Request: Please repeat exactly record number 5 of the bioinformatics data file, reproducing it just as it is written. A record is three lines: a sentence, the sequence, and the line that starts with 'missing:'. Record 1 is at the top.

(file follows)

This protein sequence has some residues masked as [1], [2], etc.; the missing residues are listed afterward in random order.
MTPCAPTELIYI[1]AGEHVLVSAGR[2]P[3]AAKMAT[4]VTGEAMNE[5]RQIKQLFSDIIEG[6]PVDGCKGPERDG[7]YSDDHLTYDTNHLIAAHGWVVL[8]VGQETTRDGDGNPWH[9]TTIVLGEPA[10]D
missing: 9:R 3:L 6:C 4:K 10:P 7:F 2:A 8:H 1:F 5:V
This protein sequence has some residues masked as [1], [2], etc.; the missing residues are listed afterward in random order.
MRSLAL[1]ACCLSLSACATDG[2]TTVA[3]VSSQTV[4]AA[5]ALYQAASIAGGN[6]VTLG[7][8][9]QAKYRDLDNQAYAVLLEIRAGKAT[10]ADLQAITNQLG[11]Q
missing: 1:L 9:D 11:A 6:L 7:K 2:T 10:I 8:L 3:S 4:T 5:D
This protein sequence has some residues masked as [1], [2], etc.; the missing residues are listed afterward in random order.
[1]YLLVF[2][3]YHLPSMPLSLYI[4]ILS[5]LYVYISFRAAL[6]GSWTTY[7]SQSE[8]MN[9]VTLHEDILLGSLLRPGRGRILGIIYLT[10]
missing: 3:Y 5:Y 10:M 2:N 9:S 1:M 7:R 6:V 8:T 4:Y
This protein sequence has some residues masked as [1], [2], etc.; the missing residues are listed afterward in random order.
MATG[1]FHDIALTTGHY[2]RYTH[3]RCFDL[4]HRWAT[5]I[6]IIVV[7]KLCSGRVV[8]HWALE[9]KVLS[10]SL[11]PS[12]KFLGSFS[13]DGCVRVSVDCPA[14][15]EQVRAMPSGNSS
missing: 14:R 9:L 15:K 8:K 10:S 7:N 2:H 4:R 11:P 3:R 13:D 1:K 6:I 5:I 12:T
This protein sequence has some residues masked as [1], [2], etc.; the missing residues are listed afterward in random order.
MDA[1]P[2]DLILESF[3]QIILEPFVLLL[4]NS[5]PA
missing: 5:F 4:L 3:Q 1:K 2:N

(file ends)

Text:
This protein sequence has some residues masked as [1], [2], etc.; the missing residues are listed afterward in random order.
MDA[1]P[2]DLILESF[3]QIILEPFVLLL[4]NS[5]PA
missing: 5:F 4:L 3:Q 1:K 2:N